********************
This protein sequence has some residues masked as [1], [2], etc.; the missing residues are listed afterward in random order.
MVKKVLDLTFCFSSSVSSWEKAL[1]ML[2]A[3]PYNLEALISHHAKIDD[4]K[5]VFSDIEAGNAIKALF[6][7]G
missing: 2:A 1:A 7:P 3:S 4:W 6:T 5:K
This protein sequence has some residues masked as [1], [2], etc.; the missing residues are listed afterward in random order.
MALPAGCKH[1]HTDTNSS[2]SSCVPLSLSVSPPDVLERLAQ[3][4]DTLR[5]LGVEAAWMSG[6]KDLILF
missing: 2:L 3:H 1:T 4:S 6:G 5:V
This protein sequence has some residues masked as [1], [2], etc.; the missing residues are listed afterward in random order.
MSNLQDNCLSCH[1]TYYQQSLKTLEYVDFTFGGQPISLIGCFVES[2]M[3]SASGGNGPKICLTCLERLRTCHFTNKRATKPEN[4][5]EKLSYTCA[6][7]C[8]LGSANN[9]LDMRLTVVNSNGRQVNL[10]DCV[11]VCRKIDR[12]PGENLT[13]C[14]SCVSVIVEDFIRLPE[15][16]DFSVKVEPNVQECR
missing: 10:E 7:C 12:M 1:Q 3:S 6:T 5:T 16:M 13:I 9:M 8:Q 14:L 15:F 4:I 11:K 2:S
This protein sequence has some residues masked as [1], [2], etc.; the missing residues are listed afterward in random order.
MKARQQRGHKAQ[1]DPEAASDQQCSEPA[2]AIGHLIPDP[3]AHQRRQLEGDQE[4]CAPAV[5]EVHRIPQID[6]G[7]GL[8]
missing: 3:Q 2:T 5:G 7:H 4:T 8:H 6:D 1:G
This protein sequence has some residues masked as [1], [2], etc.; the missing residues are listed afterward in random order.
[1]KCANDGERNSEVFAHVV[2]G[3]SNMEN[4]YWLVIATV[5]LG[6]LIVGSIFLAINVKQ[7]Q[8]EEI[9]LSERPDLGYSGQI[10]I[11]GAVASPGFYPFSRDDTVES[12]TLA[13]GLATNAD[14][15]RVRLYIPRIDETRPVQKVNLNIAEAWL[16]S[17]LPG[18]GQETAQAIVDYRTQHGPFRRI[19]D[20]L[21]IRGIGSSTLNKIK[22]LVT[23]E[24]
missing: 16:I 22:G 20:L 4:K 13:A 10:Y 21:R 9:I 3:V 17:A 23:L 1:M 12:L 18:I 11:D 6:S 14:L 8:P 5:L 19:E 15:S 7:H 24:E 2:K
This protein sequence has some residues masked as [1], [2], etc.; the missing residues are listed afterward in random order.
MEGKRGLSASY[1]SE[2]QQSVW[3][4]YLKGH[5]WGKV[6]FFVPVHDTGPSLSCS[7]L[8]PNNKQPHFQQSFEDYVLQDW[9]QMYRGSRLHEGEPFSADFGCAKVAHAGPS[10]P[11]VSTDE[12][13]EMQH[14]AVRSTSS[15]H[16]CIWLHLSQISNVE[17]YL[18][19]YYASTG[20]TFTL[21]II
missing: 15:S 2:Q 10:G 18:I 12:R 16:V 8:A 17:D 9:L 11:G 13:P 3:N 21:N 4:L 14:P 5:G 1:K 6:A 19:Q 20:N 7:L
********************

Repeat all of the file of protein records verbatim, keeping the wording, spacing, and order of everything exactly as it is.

This protein sequence has some residues masked as [1], [2], etc.; the missing residues are listed afterward in random order.
MVKKVLDLTFCFSSSVSSWEKAL[1]ML[2]A[3]PYNLEALISHHAKIDD[4]K[5]VFSDIEAGNAIKALF[6][7]G
missing: 2:A 1:A 7:P 3:S 4:W 6:T 5:K
This protein sequence has some residues masked as [1], [2], etc.; the missing residues are listed afterward in random order.
MALPAGCKH[1]HTDTNSS[2]SSCVPLSLSVSPPDVLERLAQ[3][4]DTLR[5]LGVEAAWMSG[6]KDLILF
missing: 2:L 3:H 1:T 4:S 6:G 5:V
This protein sequence has some residues masked as [1], [2], etc.; the missing residues are listed afterward in random order.
MSNLQDNCLSCH[1]TYYQQSLKTLEYVDFTFGGQPISLIGCFVES[2]M[3]SASGGNGPKICLTCLERLRTCHFTNKRATKPEN[4][5]EKLSYTCA[6][7]C[8]LGSANN[9]LDMRLTVVNSNGRQVNL[10]DCV[11]VCRKIDR[12]PGENLT[13]C[14]SCVSVIVEDFIRLPE[15][16]DFSVKVEPNVQECR
missing: 10:E 7:C 12:M 1:Q 3:S 6:T 5:T 16:M 13:I 9:M 8:Q 14:L 15:F 4:I 11:K 2:S
This protein sequence has some residues masked as [1], [2], etc.; the missing residues are listed afterward in random order.
MKARQQRGHKAQ[1]DPEAASDQQCSEPA[2]AIGHLIPDP[3]AHQRRQLEGDQE[4]CAPAV[5]EVHRIPQID[6]G[7]GL[8]
missing: 3:Q 2:T 5:G 7:H 4:T 8:H 6:D 1:G
This protein sequence has some residues masked as [1], [2], etc.; the missing residues are listed afterward in random order.
[1]KCANDGERNSEVFAHVV[2]G[3]SNMEN[4]YWLVIATV[5]LG[6]LIVGSIFLAINVKQ[7]Q[8]EEI[9]LSERPDLGYSGQI[10]I[11]GAVASPGFYPFSRDDTVES[12]TLA[13]GLATNAD[14][15]RVRLYIPRIDETRPVQKVNLNIAEAWL[16]S[17]LPG[18]GQETAQAIVDYRTQHGPFRRI[19]D[20]L[21]IRGIGSSTLNKIK[22]LVT[23]E[24]
missing: 16:I 22:G 20:L 4:K 13:A 10:Y 21:R 9:I 3:V 17:A 23:L 1:M 12:L 18:I 11:D 6:S 14:L 8:P 5:L 19:E 15:S 7:H 24:E 2:K
This protein sequence has some residues masked as [1], [2], etc.; the missing residues are listed afterward in random order.
MEGKRGLSASY[1]SE[2]QQSVW[3][4]YLKGH[5]WGKV[6]FFVPVHDTGPSLSCS[7]L[8]PNNKQPHFQQSFEDYVLQDW[9]QMYRGSRLHEGEPFSADFGCAKVAHAGPS[10]P[11]VSTDE[12][13]EMQH[14]AVRSTSS[15]H[16]CIWLHLSQISNVE[17]YL[18][19]YYASTG[20]TFTL[21]II
missing: 15:S 2:Q 10:G 18:I 12:R 16:V 8:A 17:D 9:L 11:G 13:P 3:N 21:N 4:L 14:P 5:G 1:K 6:A 19:Q 20:N 7:L